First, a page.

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SLEEP DEPRIVATION ...

Posted Jun 10 2009 6:43pm

SLEEP DEPRIVATION

With the arrival of daylight savings, did you wake up all bleary and puffy eyed? Sometimes more than a java jolt is required to give you the kickstart to your day. 

In fact, near 20 percent of adults in the United States report a level of daytime sleepiness sufficient to interfere with daily activities, and excessive daytime sleepiness is the leading symptom of patients presenting to sleep clinics. The prevalence of excessive daytime sleepiness is highest in adolescents, older persons, and shift workers.  

Excessive daytime sleepiness can have diverse and serious consequences. Sleep problems contribute to more than 100,000 motor vehicle incidents that result in 71,000 personal injuries and 1,500 deaths annually. According to the National Transportation Safety Board, up to 52 percent of single vehicle crashes involving heavy trucks are fatigue-related, with the driver falling asleep in 17.6 percent of cases. Most sleep-related crashes involve adolescent and young adult male drivers. Sleepy adolescents also have significantly lower levels of academic performance, increased school tardiness, and lower graduation rates than other students. Daytime sleepiness has been linked to poor health on several standardized measurements, including impairment in all domains of the Medical Outcomes Study short form health survey (36 items). It has also been associated with compromised professional performance, including that of physicians and judges. Reduced cognitive function related to excessive daytime sleepiness can affect the ability to gain or maintain employment, because patients with excessive daytime sleepiness may be misperceived as lazy or unmotivated.

Excessive daytime sleepiness can occur secondary to sleep deprivation, medication effects, illicit substance use, obstructive sleep apnea (OSA), and other medical and psychiatric conditions.

Sleep deprivation is probably the most common cause of excessive daytime sleepiness. Symptoms can occur in healthy persons after even mild sleep restriction. Studies that restricted healthy adults to six hours of sleep per night for 14 successive nights showed a cumulative significant impairment of neurobiological functions. Symptoms of sleep deprivation can occur after only one night of sleep loss, and persons who are chronically sleep deprived are often unaware of their increasing cognitive and performance deficits. Paradoxically, most types of chronic insomnia (including primary insomnia, psychopathological insomnia, and paradoxical insomnia) are associated with daytime hyperarousal rather than excessive daytime sleepiness. The presence of excessive daytime sleepiness in a patient with insomnia suggests a comorbidity such as a s leep-related breathing disorder or a mood disorder.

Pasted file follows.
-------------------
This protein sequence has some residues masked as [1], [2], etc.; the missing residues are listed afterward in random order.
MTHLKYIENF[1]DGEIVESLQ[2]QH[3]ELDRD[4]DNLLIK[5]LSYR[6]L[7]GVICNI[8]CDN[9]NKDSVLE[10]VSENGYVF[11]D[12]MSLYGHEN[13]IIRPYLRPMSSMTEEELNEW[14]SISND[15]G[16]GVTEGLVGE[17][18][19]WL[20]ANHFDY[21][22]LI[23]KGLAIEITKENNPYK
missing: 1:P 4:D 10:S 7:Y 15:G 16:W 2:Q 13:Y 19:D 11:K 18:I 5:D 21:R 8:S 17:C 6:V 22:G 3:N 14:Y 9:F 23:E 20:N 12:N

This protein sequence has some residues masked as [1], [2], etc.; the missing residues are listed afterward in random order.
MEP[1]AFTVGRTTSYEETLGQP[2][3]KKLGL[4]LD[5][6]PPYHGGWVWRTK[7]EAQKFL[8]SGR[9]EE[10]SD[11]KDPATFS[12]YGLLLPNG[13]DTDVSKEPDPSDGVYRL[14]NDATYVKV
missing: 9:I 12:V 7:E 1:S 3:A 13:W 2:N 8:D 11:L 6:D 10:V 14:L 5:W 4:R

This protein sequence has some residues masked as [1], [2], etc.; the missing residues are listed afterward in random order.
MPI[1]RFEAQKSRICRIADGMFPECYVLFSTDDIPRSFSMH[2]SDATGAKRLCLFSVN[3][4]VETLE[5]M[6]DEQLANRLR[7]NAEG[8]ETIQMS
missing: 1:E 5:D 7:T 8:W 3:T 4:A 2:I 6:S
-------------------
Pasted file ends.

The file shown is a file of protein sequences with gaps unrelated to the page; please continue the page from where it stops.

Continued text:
WHY DO WE GET PUFFY EYED?  

The skin around our eyes are thin and loosely attached to the underlying bone, and devoid of any sebaceous glands. Hence it has much potential to retain fluid in that area, resulting in puffy eyes. Fluid retention can be normal (physiological), or may have an underlying sinister cause. Normal causes are gravity (you do sleep horizontal at night, so body fluid redistributes and accumulates there), crying, menstruation, pregnancy and aging. As aging occurs, skin collagen production decreases, and the muscles that hold the eye and skin weakens. The skin around the eye starts to lose its tautness and starts getting baggy. Any fluid accumulation will accentuated this bagginess. Other causes can be due to medical conditions such as allergy reactions, eye infections, certain medications, visual problems like glaucoma or fluid problems due to thyroid illness, heart or kidney failure. Some people inherit eye bags. Environmental causes play a role too-insufficient sleep, excess alcohol consumption, smoking, dust and eye irritants and too much salt in the diet can all lead to puffy eyes. But despite the cause, puffy eyes can occur at any age! Don’t fret, there are ways to get around this.